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Dhaka Tribune

Why Dhaka needs to decentralize

  • Will help reduce losses caused by major calamities
  • Government will be able to deliver services to the masses more easily
  •  'Protecting Dhaka is impossible without a robust decentralization system'
Update : 15 Mar 2024, 12:00 AM

Experts say the government should take effective steps to decentralize Dhaka city as soon as possible in order to ensure sustainable development, make the city livable and enhance public safety.

Decentralizing administrative powers will help reduce losses caused by major calamities, such as fires, and the government will be able to deliver services to the masses more easily, making the capital more livable, they said.

The call for sustained decentralization spans various sectors, including administrative, political, economic, health, cultural, environmental, educational, infrastructural, and market. Analysts believe that a lack of political will and foresight is the reason why decentralization has not yet taken place in the country yet.

Recent findings from the Global Liveability Index 2023 report underscore the urgency of the situation, with Dhaka ranking 166th out of 173 livable cities globally. This position has remained unchanged since 2022.

Several government projects are already underway with a view to building a Smart Bangladesh by 2041, but the projects are yet to have a visible impact on the livability of the capital. Experts argue that the key to unlocking the potential benefits of these development projects lies in the decentralization of Dhaka. 

Urban planner Professor Nazrul Islam stresses that protecting Dhaka is impossible without a robust decentralization system. He urges the government to modernize and develop divisional cities with facilities similar to Dhaka, emphasizing the reduction of urban centrality.

"To protect Dhaka, if every district and divisional city, including Chittagong, Rajshahi, Khulna, Barisal, Comilla, Rangpur, Dinajpur, Sylhet, Faridpur, and Jessore, can be built on the model of the capital, urban centrality will be reduced to a large extent," he added.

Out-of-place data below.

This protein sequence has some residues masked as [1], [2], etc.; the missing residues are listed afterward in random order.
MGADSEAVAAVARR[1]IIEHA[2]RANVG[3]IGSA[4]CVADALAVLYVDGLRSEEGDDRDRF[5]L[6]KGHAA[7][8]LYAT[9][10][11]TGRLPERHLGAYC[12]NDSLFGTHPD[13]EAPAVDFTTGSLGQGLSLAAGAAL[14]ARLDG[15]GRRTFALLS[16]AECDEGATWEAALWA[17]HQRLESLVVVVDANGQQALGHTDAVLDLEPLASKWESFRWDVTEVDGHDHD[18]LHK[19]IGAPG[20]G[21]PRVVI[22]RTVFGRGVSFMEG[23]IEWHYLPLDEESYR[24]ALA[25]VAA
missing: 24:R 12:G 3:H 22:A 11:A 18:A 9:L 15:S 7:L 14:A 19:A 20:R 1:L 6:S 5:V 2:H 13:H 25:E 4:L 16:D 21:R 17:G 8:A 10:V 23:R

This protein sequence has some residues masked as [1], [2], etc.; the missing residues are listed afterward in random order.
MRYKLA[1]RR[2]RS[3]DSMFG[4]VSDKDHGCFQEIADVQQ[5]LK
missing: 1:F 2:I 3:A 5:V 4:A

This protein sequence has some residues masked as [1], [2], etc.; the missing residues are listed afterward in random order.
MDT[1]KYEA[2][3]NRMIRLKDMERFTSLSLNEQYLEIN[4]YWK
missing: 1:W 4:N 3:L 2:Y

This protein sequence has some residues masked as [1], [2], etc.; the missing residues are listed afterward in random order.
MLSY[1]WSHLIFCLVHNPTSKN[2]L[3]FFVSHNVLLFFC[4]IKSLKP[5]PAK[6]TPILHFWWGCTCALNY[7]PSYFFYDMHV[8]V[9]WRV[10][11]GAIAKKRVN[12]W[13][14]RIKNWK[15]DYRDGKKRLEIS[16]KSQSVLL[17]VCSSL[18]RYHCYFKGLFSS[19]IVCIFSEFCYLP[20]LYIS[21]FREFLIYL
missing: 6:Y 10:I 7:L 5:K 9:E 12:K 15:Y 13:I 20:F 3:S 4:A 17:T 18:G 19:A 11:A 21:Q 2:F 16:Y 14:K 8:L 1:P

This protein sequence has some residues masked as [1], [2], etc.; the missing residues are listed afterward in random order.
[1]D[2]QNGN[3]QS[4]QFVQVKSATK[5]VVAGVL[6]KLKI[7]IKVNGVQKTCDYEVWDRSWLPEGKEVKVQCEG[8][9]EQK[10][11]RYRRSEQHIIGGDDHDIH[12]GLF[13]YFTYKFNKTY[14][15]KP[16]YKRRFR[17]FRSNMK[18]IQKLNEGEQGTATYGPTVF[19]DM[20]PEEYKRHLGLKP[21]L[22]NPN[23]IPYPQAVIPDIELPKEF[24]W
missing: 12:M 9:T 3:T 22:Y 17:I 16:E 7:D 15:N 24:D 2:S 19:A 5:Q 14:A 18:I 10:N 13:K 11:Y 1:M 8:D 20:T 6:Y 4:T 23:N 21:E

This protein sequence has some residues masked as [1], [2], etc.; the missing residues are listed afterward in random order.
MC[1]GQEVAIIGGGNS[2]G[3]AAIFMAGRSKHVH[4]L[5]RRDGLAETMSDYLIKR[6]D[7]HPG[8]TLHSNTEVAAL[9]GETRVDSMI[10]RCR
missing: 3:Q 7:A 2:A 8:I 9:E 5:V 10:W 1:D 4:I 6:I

Environmentalist Prof Abu Nasser said that only the head offices of government and private institutions should be kept in Dhaka, and branches should be set up in all divisional and district towns so that fewer people feel the need to move to the capital.

Prof Golam Rahman, an expert, said priority should be given to administrative decentralization, so that people do not need to come to Dhaka for everything.

He also said that architects and planners should be involved and deployed in villages and small towns as well as big cities, and they should all work according to plans.

Local Government, Rural Development and Cooperatives Minister Tajul Islam said that if planners are involved in the implementation of Prime Minister Sheikh Hasina's “My Village My City” initiative, it will be easier to take the civic benefits of the city to the people in the villages.

He believes a successful implementation of the initiative will reduce the tendency of people to make their way to the capital.

He also said that a detailed regional plan (DAP) has been made for a habitable Dhaka city, and the current government has decided the route for the next 100 years through the Delta Plan.

In this regard, Housing and Public Works Minister RAM Obaidul Muktadir Chowdhury said: "Dhaka will be developed as a habitable city for people. As the first step to decentralize the capital Dhaka, the work of building 4 satellite cities outside Dhaka, including Keraniganj, Savar, Narayanganj, and Gazipur, with all facilities like the capital has schemes in the works under public-private-partnership management."

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